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Hogfather

Forums - Discs & Movies - Hogfather 

18th December 2006 16:05  #1

Intergalactic Ponce Member Join Date: April 2005 Location: United Kingdom Posts: 1,149
Hogfather
Anyone see this and like it? I was really hoping this was going to be good but so far, based on part one, hopes are dashed. I'll reserve final judgement until after part 2 tonight though. It's going to have to really pull it's finger out.

18th December 2006 16:58  #2

Nic Mall Member Join Date: November 2005 Location: United Kingdom Posts: 1,202 Send a message via MSN to Nic Mall
Got bored after 20 min. So I went to play Zelda Happy

19th December 2006 20:39  #3

Intergalactic Ponce Member Join Date: April 2005 Location: United Kingdom Posts: 1,149
Yeah I was bored too. Then annoyed as I realised the 1st part was 2 hours and not 1. Annoyed that I'd have to stick with it in the hope that I would become less bored with it as time went on. I suppose the writing was on the wall really as Sky are pushing this as a David Jason vehicle. None of the character have enough screentime to get any momentum going. The editing chops scenes into two halve that should be left to run as one. The guy playing Mr Teatime, what is he thinking about? Well, thanks to the 'making of' programme that aired a couple of hours prior to the main event, he tells us exactly what he was thinking about when it came to his characterization of Mr Teatime. He actually fessed up and said he'd just watched Johnny Depp in Charlie and the Chocolate Factory. It took the introduction of Nobby Nobbs in the 2nd hour to liven things up a bit, but Hogfather returned to it's plodding self once he'd made his exit a few minutes later.

Sorry. I said I'd reserve judgement didn't I?

Part 2 is in. Nah, sorry. Next.

Scenes cut to other scenes without finishing and then we come back to them to finish them off. There is no mystery or suspense. Everything from dialogue scenes to (supposedly) action scenes are shot in the same flat way. Most of the actors never go beyond line reading to deliver information to the viewer. The exception to this is Joss Ackland on the odd occasion and, as I mentioned previously, the actor playing Corporal Nobbs. They at least inject a bit of life in to their characters. None of the much publicised 'names' in this production did anything except build an expectation that they didn't deliver on. Mr Jason, Mr Planer I mean you. I don't know if this was their fault necessarily as the material is strong. Maybe Pratchett's dialogue is only ever destined to be heard in the readers own head. I think the approach by the director had a lot to do with how flat this all felt. Harry Potter syndrome again. Too slavishly devoted to the source material. My gut feeling is that everyone behaved as if overwhelmed by the material instead of getting to grips with it and making the TV version of Hogfather into something in it's own right.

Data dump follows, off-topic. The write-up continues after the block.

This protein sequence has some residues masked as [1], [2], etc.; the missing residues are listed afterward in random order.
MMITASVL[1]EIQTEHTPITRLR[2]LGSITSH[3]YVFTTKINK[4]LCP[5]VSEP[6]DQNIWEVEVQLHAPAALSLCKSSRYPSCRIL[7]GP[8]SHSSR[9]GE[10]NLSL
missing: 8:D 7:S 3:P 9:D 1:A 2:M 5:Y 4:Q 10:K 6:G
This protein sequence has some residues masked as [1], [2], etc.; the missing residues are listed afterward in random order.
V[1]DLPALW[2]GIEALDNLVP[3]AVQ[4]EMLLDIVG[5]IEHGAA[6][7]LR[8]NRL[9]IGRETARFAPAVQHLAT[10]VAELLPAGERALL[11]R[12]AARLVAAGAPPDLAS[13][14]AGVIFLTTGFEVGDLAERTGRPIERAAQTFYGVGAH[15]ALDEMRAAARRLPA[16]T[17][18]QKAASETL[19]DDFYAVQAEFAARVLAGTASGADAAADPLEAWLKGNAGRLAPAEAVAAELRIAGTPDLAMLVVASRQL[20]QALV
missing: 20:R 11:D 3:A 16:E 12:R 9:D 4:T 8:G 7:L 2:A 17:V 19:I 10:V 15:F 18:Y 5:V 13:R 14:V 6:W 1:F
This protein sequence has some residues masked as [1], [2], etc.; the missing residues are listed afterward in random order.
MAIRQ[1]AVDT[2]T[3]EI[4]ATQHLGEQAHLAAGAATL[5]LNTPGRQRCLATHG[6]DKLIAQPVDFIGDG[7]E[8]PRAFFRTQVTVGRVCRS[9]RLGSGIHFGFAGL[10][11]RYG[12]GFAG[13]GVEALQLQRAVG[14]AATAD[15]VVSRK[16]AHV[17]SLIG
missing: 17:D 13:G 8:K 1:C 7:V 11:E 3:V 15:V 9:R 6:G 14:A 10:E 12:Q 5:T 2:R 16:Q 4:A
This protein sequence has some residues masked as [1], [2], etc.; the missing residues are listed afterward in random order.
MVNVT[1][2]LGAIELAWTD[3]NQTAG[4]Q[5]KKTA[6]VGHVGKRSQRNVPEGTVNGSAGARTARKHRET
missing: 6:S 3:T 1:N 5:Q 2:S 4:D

I made mention earlier of Marc Warren (Mr Teatime) being annoying by just basically copying Johnny Depp's portrayal of Willy Wonka well during part 2 another actor, playing the part of the 'Oh God of Hangovers' seems to have wandered into the auditions thinking that doing Rhys Ifan's doing Spike from Notting Hill would be the way to go. Unbelievably, the people responsible for casting this gave him the job.

On the plus side the visual effects were fine for a budget of this size. Flying sequences were smooth and didn't call attention to themselves.

Oh well. Maybe someone not afraid of the material can do better next time. An all CGI approach might work better, something along the lines of Shrek where the director is not studio or set bound and can let his imagination loose on the possibilities that Pratchett presents. Another way could be to go the Sky Captain way and have real actors shot against virtual sets. Either way, whoever tackles Pratchett in the future needs to hire someone to adapt the book into a screenplay and not just lift the dialogue out for actor to read. This adaption should identify a main character that the audience can stick with and lead them through the story rather than, like the books, jump all over the place from character to character. You can do that when the world has been established but not going in cold. Altering Prachett's structure is, I think, the key to an effective filmed version of his books.

Still a fan of Mr Pratchett's Discworld and characters but attempts to adapt them to film/TV have so far been deeply disappointing.

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